Look hard enough, and there was one notable glimmer in the Mariners’ disappointing attack as they sought to rebound Saturday from a pair of one-run losses to the Astros.
Robinson Cano, with a pair of two-hit games, shows signs of emerging from one of the poorest stretches of his career.
“You get hot,” he said, “and you go through slumps, but I’ve felt much better (the past two days). But there’s no excuses for what happened.”
What happened, before the Mariners arrived at Minute Maid Park, was Cano limped though an 0-for-18 skid that matched the longest hitless streak of his 11-year career.
He broke that slide in his first at-bat Thursday and has four hits in nine at-bats over the first two games against Houston.
“Robby has a tremendous track record,” manager Lloyd McClendon said. “When it’s all said and done, his numbers are going to be right where they’re supposed to be.
“He went through this (early) last year. We had the same conversations. He’s going to hit. Robby is going to be Robby.”
The Mariners could use it sooner than later.
SLUMPING ACKLEY SITS
Slumping left fielder Dustin Ackley didn’t start Saturday against Houston right-hander Collin McHugh, which could mark the start of diminished playing time as the Mariners search for better punch from their lineup.
That Ackley didn’t start was no surprise; he was hitless in 13 career at-bats against McHugh. McClendon opted instead for Rickie Weeks, who had been 1 for 4 against McHugh.
But Ackley is also batting .190 and mired in a 4-for-38 slide over his past 13 games. McClendon acknowledged it’s “a possibility” Weeks and Justin Ruggiano could see increased playing time against right-handed pitchers.
Reliever Tom Wilhelmsen reported no problems Saturday the day after testing his recovery from a hyperextended right elbow by throwing about 25 pitches in a bullpen workout.
Friday’s session marked Wilhelmsen’s first time of throwing from a mound since suffering the injury April 11 in a pregame workout in Oakland. Two days later, he was placed on the disabled list.
Plans call for Wilhelmsen to throw another bullpen workout prior to Sunday’s game. Barring setbacks, he is on track to be activated in mid-May.
Triple-A Tacoma manager Pat Listach had kind words for veteran left-hander Joe Saunders, who chose to become a free agent Friday by exercising an out clause in his minor league contract.
“Guys have outs in their contracts that say: ‘If I’m not in the big leagues by a certain time I can go search for another team to play for,’ ” Listach said. “And he exercised his out. That’s his right. Guys on every team have outs.
“Maybe it will bring a better chance for him to get to the big leagues with another organization. I wish him the best. He was a true professional while he was here, and I hate to see him go.”
Low-A Clinton right-hander Daniel Missaki said he didn’t get nervous Friday night in contributing seven innings to a combined no-hitter in a 2-0 victory over Cedar Rapids until he exited the game.
Not while he was pitching.
“No, because I wasn’t thinking about that,” he told MiLB.com. “I was just thinking about helping the team to win.”
Missaki, 19, retired the first 20 batters before issuing a two-out walk in the seventh. He struck out the next hitter, which ended the inning, before the LumberKings went to the bullpen.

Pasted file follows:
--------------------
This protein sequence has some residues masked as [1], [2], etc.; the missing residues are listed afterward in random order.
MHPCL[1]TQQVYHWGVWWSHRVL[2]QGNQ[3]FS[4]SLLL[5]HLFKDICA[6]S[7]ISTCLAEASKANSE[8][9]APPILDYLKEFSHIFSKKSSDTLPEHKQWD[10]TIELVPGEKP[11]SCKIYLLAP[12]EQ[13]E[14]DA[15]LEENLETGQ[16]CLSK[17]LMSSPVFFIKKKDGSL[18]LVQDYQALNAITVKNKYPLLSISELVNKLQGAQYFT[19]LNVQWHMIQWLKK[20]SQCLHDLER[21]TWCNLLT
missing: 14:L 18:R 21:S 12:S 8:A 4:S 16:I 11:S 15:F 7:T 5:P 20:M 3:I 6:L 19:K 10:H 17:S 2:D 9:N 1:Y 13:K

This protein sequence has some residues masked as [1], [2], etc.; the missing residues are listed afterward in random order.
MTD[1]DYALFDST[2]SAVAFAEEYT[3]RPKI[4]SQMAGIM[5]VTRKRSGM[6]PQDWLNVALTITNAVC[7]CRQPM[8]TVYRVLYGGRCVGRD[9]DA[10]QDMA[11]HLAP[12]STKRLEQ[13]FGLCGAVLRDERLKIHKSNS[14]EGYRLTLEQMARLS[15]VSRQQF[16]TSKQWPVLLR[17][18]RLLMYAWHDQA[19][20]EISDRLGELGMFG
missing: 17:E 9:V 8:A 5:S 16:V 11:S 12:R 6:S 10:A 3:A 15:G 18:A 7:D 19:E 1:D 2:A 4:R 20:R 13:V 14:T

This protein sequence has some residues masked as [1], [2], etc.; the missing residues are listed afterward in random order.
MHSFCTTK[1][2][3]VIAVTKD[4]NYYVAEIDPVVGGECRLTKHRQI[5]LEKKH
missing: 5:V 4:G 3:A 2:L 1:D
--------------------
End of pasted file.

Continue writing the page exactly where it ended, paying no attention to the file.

Kody Kerski and Troy Scott closed out the gem by pitching one inning apiece.
“That was awesome,” Missaki said. “I was little bit nervous after I finished.”
Missaki signed with the Mariners as a non-drafted free agent shortly after pitching for Brazil in the 2013 World Baseball Classic. He is 1-1 with a 3.68 ERA in five starts at Clinton.
High-A Bakersfield right-hander Edwin Diaz was picked by “Baseball America” to its all-prospect team for April after going 2-0 with a 1.44 ERA in five starts.
The magazine cited 13 players: one for each defensive position and five pitchers. It said Diaz “has been particularly impressive in April, when he struck out 27 in 25 innings and did not allow a home run.
“That last feat is particularly impressive because he made four of his five starts at home in Bakersfield, one of the top home run parks in the minors.”
Diaz, 21, was a third-round pick in 2012 and entered the season ranked No. 6 on the TNT Top 10 list of the organization’s prospects.
It was 17 years ago Sunday — May 3, 1998 — that Dan Wilson hit an inside-the-park grand slam against Frank Castillo in a 10-6 victory over Detroit at the Kingdome.
Wilson circled the bases on a two-liner off the wall in left-center field. Left fielder Luis Gonzalez just missed a leaping catch, and the ball caromed hard back onto the field and away from center fielder Brian Hunter.
The Mariners scored five runs in the first and five more in the second in support of Randy Johnson, who wasn’t at his best in allowing six runs in seven innings. Johnson did strike out 11.
The Mariners, entering Saturday, are 9-7 when they hit a homer and 1-6 when they don’t. ... The Mariners used 20 different lineups in their first 23 games. ... The Mariners are the only club in baseball that hasn’t won a game by four runs or more.
The Mariners and Astros conclude their four-game series at 11:10 a.m. (PDT) Sunday at Minute Maid Park. Left-hander J.A. Happ (2-1, 2.30 ERA) will face Houston righty Roberto Hernandez (1-2, 3.80).
The game can be seen on Root Sports and heard on 710-AM.
After Sunday’s series finale, the Mariners travel to Anaheim for a three-game series that completes their three-city, 10-game trip.